First and foremost, if you have any reaction to eggs, do not go to your local retail pharmacy. You will be turned away. Retail pharmacy protocol will not allow individuals with a history of egg allergy to be vaccinated. If the vaccine is indicated and recommended based on your personal history, go to an allergist for administration.

The Advisory Committee on Immunization Practices (ACIP)  “recommends the following:

  1. Persons with a history of egg allergy who have experienced only hives after exposure to egg should receive influenza vaccine. Because relatively few data are available for use of LAIV in this setting, IIV or trivalent recombinant influenza vaccine (RIV3) should be used. RIV3 may be used for persons aged 18 through 49 years who have no other contraindications. However, IIV (egg- or cell-culture based) may also be used, with the following additional safety measures (Figure 2):
    • Vaccine should be administered by a health care provider who is familiar with the potential manifestations of egg allergy; and
    • Vaccine recipients should be observed for ≥30 minutes for signs of a reaction after administration of each vaccine dose.
  2. Persons who report having had reactions to egg involving such symptoms as angioedema, respiratory distress, lightheadedness, or recurrent emesis; or who required epinephrine or another emergency medical intervention, may receive RIV3 if they are aged 18 through 49 years and there are no other contraindications. If RIV3 is not available or the recipient is not within the indicated age range, IIV should be administered by a physician with experience in the recognition and management of severe allergic conditions (Figure 2).
  3. Regardless of allergy history, all vaccines should be administered in settings in which personnel and equipment for rapid recognition and treatment of anaphylaxis are available (29).
  4. Persons who are able to eat lightly cooked egg (e.g., scrambled egg) without reaction are unlikely to be allergic. Egg-allergic persons might tolerate egg in baked products (e.g., bread or cake). Tolerance to egg-containing foods does not exclude the possibility of egg allergy. Egg allergy can be confirmed by a consistent medical history of adverse reactions to eggs and egg-containing foods, plus skin and/or blood testing for immunoglobulin E directed against egg proteins (30).
  5. For persons with no known history of exposure to egg, but who are suspected of being egg-allergic on the basis of previously performed allergy testing, consultation with a physician with expertise in the management of allergic conditions should be obtained before vaccination (Figure 2). Alternatively, RIV3 may be administered if the recipient is aged 18 through 49 years.
  6. A previous severe allergic reaction to influenza vaccine, regardless of the component suspected of being responsible for the reaction, is a contraindication to future receipt of the vaccine.”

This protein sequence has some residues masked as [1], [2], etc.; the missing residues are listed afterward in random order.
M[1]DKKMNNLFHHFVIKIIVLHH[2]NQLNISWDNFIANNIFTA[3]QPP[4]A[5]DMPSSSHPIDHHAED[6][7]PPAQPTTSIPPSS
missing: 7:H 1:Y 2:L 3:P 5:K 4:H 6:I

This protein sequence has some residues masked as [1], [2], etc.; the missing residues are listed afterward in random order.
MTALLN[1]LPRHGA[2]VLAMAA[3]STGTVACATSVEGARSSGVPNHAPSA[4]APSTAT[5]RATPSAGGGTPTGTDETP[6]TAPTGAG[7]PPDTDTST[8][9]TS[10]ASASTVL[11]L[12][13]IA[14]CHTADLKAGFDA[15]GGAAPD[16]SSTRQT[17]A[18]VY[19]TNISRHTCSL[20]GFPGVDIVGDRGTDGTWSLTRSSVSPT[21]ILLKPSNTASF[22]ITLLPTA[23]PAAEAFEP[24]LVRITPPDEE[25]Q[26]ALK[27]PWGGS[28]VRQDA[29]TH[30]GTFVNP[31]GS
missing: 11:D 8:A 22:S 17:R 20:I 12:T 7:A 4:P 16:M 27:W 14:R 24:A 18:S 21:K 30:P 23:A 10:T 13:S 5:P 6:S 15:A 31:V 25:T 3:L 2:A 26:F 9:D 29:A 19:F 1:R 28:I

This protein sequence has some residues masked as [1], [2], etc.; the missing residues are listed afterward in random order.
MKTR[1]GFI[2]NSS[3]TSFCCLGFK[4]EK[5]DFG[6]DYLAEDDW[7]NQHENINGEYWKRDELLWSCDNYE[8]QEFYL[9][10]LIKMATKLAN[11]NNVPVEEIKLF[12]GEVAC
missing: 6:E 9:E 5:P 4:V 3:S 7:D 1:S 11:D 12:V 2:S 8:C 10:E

I quoted this directly from the CDC’s Morbidity and Mortality Weekly Report dated August 15, 2014 . (source)

Translation:  The nasal spray  (LAIV) is not recommended in patient’s with a history of egg allergy  (any severity) while the inactivated influenza vaccines may be administered to patients with a history of hives only egg allergy (again not at a retail pharmacy). Any egg-allergy severity above hives only should be referred to an allergist for further evaluation.

Recombinant vaccines are 100% egg free and can be given to any level of egg-allergic individuals.  Each vaccine has its own set of approved age ranges as well which will be taken into consideration prior to administration.

Anaphylaxis in egg allergic individuals has been reported to the Vaccine Adverse Event Reporting System (VAERS) after flu vaccine administration.


And another question that is important at this time (one that pharmacists have been getting in retail pharmacies across the country):

Will this protect me from Ebola?

No. Ebola is not a strain of influenza although both are viruses.  The early signs and symptoms of Ebola are the same as the flu however:  fever, chills, muscle/joint aches,  headache, sore throat and weakness.


Please see my Influenza Vaccine Chart 2014-2015 for manufacturer specific information.


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The Food Allergy Guide to the Zombie Apocalypse (or your everyday power outage)

I bet you’ve discussed, at one time or another, what to do in case of the Zombie Apocalypse. If not, I suggest you find someone and do so immediately! I’ll wait.

[I’m assuming you are returning 30 minutes later if, in fact, you had never done this. If not, I assume you are skipping very quickly to the next part.]

When you thought about your Zombie Apocalypse/Mayan Calendar End of Times prepping, did you think of all the things you might need to do for the food allergic individual in your life? It’s one aspect most zombie movies/end of the the modern era films, books, and television shows don’t address.   But we, the food allergy community, need to  “Doomsday” prep for the everyday mishaps. And, hey, you’re already doing some of it! What do I mean? Let’s go back to elementary school and the 5 Ws: Who, What, When, Where, Why, and that sneaky, pesky, essential H–How.